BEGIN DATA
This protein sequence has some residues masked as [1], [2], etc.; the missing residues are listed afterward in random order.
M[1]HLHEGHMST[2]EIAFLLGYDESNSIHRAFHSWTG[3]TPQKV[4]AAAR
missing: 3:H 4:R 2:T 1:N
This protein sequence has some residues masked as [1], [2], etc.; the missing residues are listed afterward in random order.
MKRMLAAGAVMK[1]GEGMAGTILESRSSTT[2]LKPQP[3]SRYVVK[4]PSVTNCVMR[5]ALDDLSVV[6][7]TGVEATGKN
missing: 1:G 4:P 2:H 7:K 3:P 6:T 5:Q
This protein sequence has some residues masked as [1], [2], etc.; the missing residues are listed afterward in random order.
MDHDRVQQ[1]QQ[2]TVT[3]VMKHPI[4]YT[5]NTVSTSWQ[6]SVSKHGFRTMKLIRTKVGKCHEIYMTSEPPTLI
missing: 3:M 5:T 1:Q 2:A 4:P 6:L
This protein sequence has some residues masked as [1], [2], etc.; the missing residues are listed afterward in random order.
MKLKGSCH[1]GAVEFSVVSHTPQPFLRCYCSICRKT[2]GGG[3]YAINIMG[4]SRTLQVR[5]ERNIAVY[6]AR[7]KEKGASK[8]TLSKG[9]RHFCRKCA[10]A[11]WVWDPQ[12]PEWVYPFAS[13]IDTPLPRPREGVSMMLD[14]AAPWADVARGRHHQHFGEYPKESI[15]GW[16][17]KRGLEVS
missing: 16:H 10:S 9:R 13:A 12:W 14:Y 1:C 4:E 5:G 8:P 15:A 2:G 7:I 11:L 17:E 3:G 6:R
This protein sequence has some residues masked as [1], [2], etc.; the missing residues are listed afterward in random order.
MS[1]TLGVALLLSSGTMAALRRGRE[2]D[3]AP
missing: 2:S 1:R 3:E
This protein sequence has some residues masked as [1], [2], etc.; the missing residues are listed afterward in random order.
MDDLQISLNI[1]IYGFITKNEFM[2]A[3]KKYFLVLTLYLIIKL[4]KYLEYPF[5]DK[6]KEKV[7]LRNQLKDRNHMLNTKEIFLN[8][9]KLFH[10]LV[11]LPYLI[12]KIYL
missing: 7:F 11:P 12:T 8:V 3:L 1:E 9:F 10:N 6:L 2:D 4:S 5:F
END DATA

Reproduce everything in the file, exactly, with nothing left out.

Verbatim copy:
This protein sequence has some residues masked as [1], [2], etc.; the missing residues are listed afterward in random order.
M[1]HLHEGHMST[2]EIAFLLGYDESNSIHRAFHSWTG[3]TPQKV[4]AAAR
missing: 3:H 4:R 2:T 1:N
This protein sequence has some residues masked as [1], [2], etc.; the missing residues are listed afterward in random order.
MKRMLAAGAVMK[1]GEGMAGTILESRSSTT[2]LKPQP[3]SRYVVK[4]PSVTNCVMR[5]ALDDLSVV[6][7]TGVEATGKN
missing: 1:G 4:P 2:H 7:K 3:P 6:T 5:Q
This protein sequence has some residues masked as [1], [2], etc.; the missing residues are listed afterward in random order.
MDHDRVQQ[1]QQ[2]TVT[3]VMKHPI[4]YT[5]NTVSTSWQ[6]SVSKHGFRTMKLIRTKVGKCHEIYMTSEPPTLI
missing: 3:M 5:T 1:Q 2:A 4:P 6:L
This protein sequence has some residues masked as [1], [2], etc.; the missing residues are listed afterward in random order.
MKLKGSCH[1]GAVEFSVVSHTPQPFLRCYCSICRKT[2]GGG[3]YAINIMG[4]SRTLQVR[5]ERNIAVY[6]AR[7]KEKGASK[8]TLSKG[9]RHFCRKCA[10]A[11]WVWDPQ[12]PEWVYPFAS[13]IDTPLPRPREGVSMMLD[14]AAPWADVARGRHHQHFGEYPKESI[15]GW[16][17]KRGLEVS
missing: 16:H 10:S 9:R 13:A 12:W 14:Y 1:C 4:E 5:G 8:P 15:A 2:G 7:I 11:L 17:E 3:G 6:R
This protein sequence has some residues masked as [1], [2], etc.; the missing residues are listed afterward in random order.
MS[1]TLGVALLLSSGTMAALRRGRE[2]D[3]AP
missing: 2:S 1:R 3:E
This protein sequence has some residues masked as [1], [2], etc.; the missing residues are listed afterward in random order.
MDDLQISLNI[1]IYGFITKNEFM[2]A[3]KKYFLVLTLYLIIKL[4]KYLEYPF[5]DK[6]KEKV[7]LRNQLKDRNHMLNTKEIFLN[8][9]KLFH[10]LV[11]LPYLI[12]KIYL
missing: 7:F 11:P 12:T 8:V 3:L 1:E 9:F 10:N 6:L 2:D 4:S 5:F